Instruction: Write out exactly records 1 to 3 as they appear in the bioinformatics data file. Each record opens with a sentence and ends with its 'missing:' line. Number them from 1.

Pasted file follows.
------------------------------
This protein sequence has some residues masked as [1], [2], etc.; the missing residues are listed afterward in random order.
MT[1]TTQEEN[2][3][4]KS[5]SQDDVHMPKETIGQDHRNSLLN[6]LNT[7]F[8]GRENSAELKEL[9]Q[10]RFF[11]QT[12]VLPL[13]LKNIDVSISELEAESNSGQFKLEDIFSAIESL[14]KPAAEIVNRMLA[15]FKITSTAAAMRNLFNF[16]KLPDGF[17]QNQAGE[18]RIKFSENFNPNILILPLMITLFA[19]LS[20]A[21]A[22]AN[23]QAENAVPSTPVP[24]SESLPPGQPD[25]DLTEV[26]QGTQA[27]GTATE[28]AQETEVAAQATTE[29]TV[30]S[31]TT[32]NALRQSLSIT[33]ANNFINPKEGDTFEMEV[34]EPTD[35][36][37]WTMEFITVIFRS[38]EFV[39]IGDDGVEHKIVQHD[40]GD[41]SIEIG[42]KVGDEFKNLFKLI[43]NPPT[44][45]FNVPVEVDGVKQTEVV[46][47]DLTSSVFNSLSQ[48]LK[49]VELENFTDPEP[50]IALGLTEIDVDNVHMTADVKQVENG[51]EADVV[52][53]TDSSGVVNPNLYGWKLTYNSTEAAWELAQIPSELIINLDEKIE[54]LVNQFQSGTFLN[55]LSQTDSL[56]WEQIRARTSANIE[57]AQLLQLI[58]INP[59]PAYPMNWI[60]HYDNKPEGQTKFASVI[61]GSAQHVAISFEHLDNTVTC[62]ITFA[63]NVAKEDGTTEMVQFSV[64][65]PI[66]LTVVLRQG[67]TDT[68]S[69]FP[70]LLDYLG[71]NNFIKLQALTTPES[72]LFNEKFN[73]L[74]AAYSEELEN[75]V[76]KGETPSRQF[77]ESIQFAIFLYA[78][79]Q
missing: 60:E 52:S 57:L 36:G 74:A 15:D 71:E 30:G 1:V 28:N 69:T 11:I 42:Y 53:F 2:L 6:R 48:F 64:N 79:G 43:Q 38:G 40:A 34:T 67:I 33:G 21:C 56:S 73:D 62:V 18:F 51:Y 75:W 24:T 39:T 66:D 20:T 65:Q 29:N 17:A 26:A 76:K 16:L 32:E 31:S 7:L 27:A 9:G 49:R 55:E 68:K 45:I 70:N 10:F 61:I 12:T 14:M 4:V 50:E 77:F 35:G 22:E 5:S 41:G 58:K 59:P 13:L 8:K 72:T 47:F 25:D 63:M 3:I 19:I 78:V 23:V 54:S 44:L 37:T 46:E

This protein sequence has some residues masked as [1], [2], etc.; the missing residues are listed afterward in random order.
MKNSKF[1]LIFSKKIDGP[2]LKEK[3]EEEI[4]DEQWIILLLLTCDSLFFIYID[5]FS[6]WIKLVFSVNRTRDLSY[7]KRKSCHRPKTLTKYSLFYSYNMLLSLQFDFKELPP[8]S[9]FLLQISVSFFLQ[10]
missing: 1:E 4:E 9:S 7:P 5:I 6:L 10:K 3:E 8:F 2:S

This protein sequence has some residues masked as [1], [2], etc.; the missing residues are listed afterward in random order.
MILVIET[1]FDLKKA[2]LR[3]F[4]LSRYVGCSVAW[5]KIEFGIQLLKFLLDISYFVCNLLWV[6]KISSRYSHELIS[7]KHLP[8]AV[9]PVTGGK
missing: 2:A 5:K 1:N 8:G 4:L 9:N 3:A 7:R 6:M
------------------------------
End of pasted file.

This protein sequence has some residues masked as [1], [2], etc.; the missing residues are listed afterward in random order.
MT[1]TTQEEN[2][3][4]KS[5]SQDDVHMPKETIGQDHRNSLLN[6]LNT[7]F[8]GRENSAELKEL[9]Q[10]RFF[11]QT[12]VLPL[13]LKNIDVSISELEAESNSGQFKLEDIFSAIESL[14]KPAAEIVNRMLA[15]FKITSTAAAMRNLFNF[16]KLPDGF[17]QNQAGE[18]RIKFSENFNPNILILPLMITLFA[19]LS[20]A[21]A[22]AN[23]QAENAVPSTPVP[24]SESLPPGQPD[25]DLTEV[26]QGTQA[27]GTATE[28]AQETEVAAQATTE[29]TV[30]S[31]TT[32]NALRQSLSIT[33]ANNFINPKEGDTFEMEV[34]EPTD[35][36][37]WTMEFITVIFRS[38]EFV[39]IGDDGVEHKIVQHD[40]GD[41]SIEIG[42]KVGDEFKNLFKLI[43]NPPT[44][45]FNVPVEVDGVKQTEVV[46][47]DLTSSVFNSLSQ[48]LK[49]VELENFTDPEP[50]IALGLTEIDVDNVHMTADVKQVENG[51]EADVV[52][53]TDSSGVVNPNLYGWKLTYNSTEAAWELAQIPSELIINLDEKIE[54]LVNQFQSGTFLN[55]LSQTDSL[56]WEQIRARTSANIE[57]AQLLQLI[58]INP[59]PAYPMNWI[60]HYDNKPEGQTKFASVI[61]GSAQHVAISFEHLDNTVTC[62]ITFA[63]NVAKEDGTTEMVQFSV[64][65]PI[66]LTVVLRQG[67]TDT[68]S[69]FP[70]LLDYLG[71]NNFIKLQALTTPES[72]LFNEKFN[73]L[74]AAYSEELEN[75]V[76]KGETPSRQF[77]ESIQFAIFLYA[78][79]Q
missing: 60:E 52:S 57:L 36:G 74:A 15:D 71:E 30:G 1:V 28:N 69:T 11:I 42:Y 53:F 2:L 6:R 48:F 64:N 79:G 43:Q 38:G 40:A 34:T 67:I 33:G 21:C 56:S 73:D 62:V 18:F 51:Y 75:W 24:T 39:T 66:D 20:T 65:Q 29:N 17:A 26:A 76:K 16:L 32:E 31:S 7:L 27:A 9:G 49:R 55:E 68:K 45:I 70:N 10:F 61:I 12:T 14:M 4:V 50:E 77:F 35:G 22:E 5:S 41:G 58:K 59:P 13:L 8:K 72:T 47:F 25:D 63:M 3:I 19:I 78:V 23:V 54:S 44:L 37:T 46:E

This protein sequence has some residues masked as [1], [2], etc.; the missing residues are listed afterward in random order.
MKNSKF[1]LIFSKKIDGP[2]LKEK[3]EEEI[4]DEQWIILLLLTCDSLFFIYID[5]FS[6]WIKLVFSVNRTRDLSY[7]KRKSCHRPKTLTKYSLFYSYNMLLSLQFDFKELPP[8]S[9]FLLQISVSFFLQ[10]
missing: 1:E 4:E 9:S 7:P 5:I 6:L 10:K 3:E 8:F 2:S

This protein sequence has some residues masked as [1], [2], etc.; the missing residues are listed afterward in random order.
MILVIET[1]FDLKKA[2]LR[3]F[4]LSRYVGCSVAW[5]KIEFGIQLLKFLLDISYFVCNLLWV[6]KISSRYSHELIS[7]KHLP[8]AV[9]PVTGGK
missing: 2:A 5:K 1:N 8:G 4:L 9:N 3:A 7:R 6:M